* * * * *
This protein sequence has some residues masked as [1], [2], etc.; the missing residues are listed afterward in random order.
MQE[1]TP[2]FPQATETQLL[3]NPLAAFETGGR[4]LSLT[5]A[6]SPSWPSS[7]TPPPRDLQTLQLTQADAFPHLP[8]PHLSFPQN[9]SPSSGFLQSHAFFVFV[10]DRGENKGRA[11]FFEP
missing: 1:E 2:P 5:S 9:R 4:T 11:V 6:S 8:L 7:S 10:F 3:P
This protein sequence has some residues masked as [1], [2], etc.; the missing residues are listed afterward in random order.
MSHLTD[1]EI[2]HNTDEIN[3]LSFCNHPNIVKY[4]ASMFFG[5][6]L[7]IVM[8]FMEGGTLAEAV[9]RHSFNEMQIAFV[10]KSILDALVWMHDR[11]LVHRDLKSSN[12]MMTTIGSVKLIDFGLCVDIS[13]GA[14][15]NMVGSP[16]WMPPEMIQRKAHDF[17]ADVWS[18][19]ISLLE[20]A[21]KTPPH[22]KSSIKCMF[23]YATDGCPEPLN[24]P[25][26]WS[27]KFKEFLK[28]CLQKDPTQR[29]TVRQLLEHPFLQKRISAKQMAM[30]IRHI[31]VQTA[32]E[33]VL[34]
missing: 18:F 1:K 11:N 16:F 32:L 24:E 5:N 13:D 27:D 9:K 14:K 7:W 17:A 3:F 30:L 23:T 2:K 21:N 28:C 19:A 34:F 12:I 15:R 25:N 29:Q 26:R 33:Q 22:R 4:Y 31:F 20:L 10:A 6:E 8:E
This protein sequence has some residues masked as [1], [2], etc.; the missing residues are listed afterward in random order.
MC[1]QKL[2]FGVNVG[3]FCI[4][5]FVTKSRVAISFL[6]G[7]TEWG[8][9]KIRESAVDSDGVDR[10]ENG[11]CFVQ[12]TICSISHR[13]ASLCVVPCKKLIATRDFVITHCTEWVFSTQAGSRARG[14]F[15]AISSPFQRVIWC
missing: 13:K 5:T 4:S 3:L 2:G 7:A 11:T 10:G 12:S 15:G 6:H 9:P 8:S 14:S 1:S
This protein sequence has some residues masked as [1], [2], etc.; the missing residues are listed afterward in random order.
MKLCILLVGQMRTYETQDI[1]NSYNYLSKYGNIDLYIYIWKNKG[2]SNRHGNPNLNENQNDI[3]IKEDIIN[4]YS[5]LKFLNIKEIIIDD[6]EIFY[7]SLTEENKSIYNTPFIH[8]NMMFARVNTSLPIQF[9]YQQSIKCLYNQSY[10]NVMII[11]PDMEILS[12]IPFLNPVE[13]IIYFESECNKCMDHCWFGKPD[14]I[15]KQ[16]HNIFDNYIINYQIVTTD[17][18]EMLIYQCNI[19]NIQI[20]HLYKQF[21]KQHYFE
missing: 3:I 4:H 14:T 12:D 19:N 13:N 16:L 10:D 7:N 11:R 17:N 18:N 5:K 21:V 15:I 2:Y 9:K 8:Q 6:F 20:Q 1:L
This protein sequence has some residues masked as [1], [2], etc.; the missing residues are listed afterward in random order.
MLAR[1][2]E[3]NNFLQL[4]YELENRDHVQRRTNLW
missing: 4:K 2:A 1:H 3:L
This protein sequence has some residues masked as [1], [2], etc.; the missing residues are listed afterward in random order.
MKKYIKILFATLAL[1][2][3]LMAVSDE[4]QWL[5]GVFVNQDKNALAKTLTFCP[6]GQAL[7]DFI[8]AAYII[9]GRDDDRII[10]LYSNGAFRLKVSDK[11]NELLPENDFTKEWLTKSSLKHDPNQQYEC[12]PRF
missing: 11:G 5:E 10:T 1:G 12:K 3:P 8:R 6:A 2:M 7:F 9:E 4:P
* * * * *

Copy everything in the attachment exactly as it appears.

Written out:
This protein sequence has some residues masked as [1], [2], etc.; the missing residues are listed afterward in random order.
MQE[1]TP[2]FPQATETQLL[3]NPLAAFETGGR[4]LSLT[5]A[6]SPSWPSS[7]TPPPRDLQTLQLTQADAFPHLP[8]PHLSFPQN[9]SPSSGFLQSHAFFVFV[10]DRGENKGRA[11]FFEP
missing: 1:E 2:P 5:S 9:R 4:T 11:V 6:S 8:L 7:S 10:F 3:P
This protein sequence has some residues masked as [1], [2], etc.; the missing residues are listed afterward in random order.
MSHLTD[1]EI[2]HNTDEIN[3]LSFCNHPNIVKY[4]ASMFFG[5][6]L[7]IVM[8]FMEGGTLAEAV[9]RHSFNEMQIAFV[10]KSILDALVWMHDR[11]LVHRDLKSSN[12]MMTTIGSVKLIDFGLCVDIS[13]GA[14][15]NMVGSP[16]WMPPEMIQRKAHDF[17]ADVWS[18][19]ISLLE[20]A[21]KTPPH[22]KSSIKCMF[23]YATDGCPEPLN[24]P[25][26]WS[27]KFKEFLK[28]CLQKDPTQR[29]TVRQLLEHPFLQKRISAKQMAM[30]IRHI[31]VQTA[32]E[33]VL[34]
missing: 18:F 1:K 11:N 16:F 32:L 24:E 5:N 13:D 27:D 9:K 14:K 7:W 17:A 3:F 30:L 23:T 2:K 21:N 28:C 19:A 34:F 12:I 15:R 25:N 29:Q 26:R 33:Q 22:R 4:Y 31:F 20:L 10:A 6:E 8:E
This protein sequence has some residues masked as [1], [2], etc.; the missing residues are listed afterward in random order.
MC[1]QKL[2]FGVNVG[3]FCI[4][5]FVTKSRVAISFL[6]G[7]TEWG[8][9]KIRESAVDSDGVDR[10]ENG[11]CFVQ[12]TICSISHR[13]ASLCVVPCKKLIATRDFVITHCTEWVFSTQAGSRARG[14]F[15]AISSPFQRVIWC
missing: 13:K 5:T 4:S 3:L 2:G 7:A 11:T 10:G 12:S 15:G 6:H 9:P 8:S 14:S 1:S
This protein sequence has some residues masked as [1], [2], etc.; the missing residues are listed afterward in random order.
MKLCILLVGQMRTYETQDI[1]NSYNYLSKYGNIDLYIYIWKNKG[2]SNRHGNPNLNENQNDI[3]IKEDIIN[4]YS[5]LKFLNIKEIIIDD[6]EIFY[7]SLTEENKSIYNTPFIH[8]NMMFARVNTSLPIQF[9]YQQSIKCLYNQSY[10]NVMII[11]PDMEILS[12]IPFLNPVE[13]IIYFESECNKCMDHCWFGKPD[14]I[15]KQ[16]HNIFDNYIINYQIVTTD[17][18]EMLIYQCNI[19]NIQI[20]HLYKQF[21]KQHYFE
missing: 3:I 4:H 14:T 12:D 19:N 13:N 16:L 10:D 7:N 11:R 17:N 18:N 5:K 21:V 15:I 2:Y 9:K 8:Q 6:F 20:Q 1:L
This protein sequence has some residues masked as [1], [2], etc.; the missing residues are listed afterward in random order.
MLAR[1][2]E[3]NNFLQL[4]YELENRDHVQRRTNLW
missing: 4:K 2:A 1:H 3:L
This protein sequence has some residues masked as [1], [2], etc.; the missing residues are listed afterward in random order.
MKKYIKILFATLAL[1][2][3]LMAVSDE[4]QWL[5]GVFVNQDKNALAKTLTFCP[6]GQAL[7]DFI[8]AAYII[9]GRDDDRII[10]LYSNGAFRLKVSDK[11]NELLPENDFTKEWLTKSSLKHDPNQQYEC[12]PRF
missing: 11:G 5:E 10:T 1:G 12:K 3:P 8:R 6:A 2:M 7:F 9:E 4:P